No, I’m not going to echo the same harsh criticism that’s been plastered all over the popular press. The universally negative coverage faults Marissa Mayer for failing to turn around Yahoo. It reminds me of a classic Harvard case study where people reacted differently to an executive’s performance where all the details were the same except the name. Some students read the case with “Heidi” as the protagonist and others got a version with “Howard” in the lead (Heidi was the actual executive in real life). Students were critical of Heidi and not Howard despite the other details being exactly the same. From the date Marissa became CEO on 7/12/2012, the stock is up 126% vs. the SPX up 67% so it’s almost doubled the market’s return. People can argue about how much of that performance is attributable to Mayer, but the fact of the matter is that shareholders have done great during her tenure. I can’t help but wonder whether this highly relevant fact would be overlooked if Marissa were Michael.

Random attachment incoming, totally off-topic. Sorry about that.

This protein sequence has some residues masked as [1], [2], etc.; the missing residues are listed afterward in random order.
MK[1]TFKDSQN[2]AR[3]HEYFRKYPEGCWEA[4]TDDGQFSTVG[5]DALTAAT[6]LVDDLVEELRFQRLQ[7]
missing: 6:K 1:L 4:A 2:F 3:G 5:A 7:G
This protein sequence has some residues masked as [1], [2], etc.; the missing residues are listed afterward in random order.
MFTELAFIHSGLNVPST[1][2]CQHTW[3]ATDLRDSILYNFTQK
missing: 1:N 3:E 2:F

Core Yahoo was a mess before she got there and it remains a mess today – it is exceedingly difficult to turn around a business. However, she bought back stock at a time it was clearly undervalued and took efforts to spin-off Alibaba, which helped highlight its value (even if there have been subsequent roadblocks to a full implementation). Today’s NYT’s article faults her for not “betting the farm” and rather making a bunch of small bets. The latter is a much better strategy as the literature is clear that most large acquisitions destroy value, so to advocate for a large deal signals that the basic business is so strategically challenged that making a negative expectation bet is worthwhile. Of course with hindsight bias, you can look back and see what worked and say she should have bet big on that. Kara Swisher faulted her for not buying all of Netflix when she joined, which would have been a brilliant move in hindsight but who really would have done that? No one. The proof is no one did. Jeff Bezos, Amazon’s brilliant CEO, failed to buy Netflix in 2012 when it was trading at 10 percent of today's price and he’s in the Internet video distribution business already so he understood that strategic landscape better than the vast majority of people. This reaction is worse than the “Devil Effect” where people attribute too much blame for negative outcomes to the person in charge (opposite of Halo Effect where too much positive is also ascribed) because shareholders have actually done WELL! Rant over.
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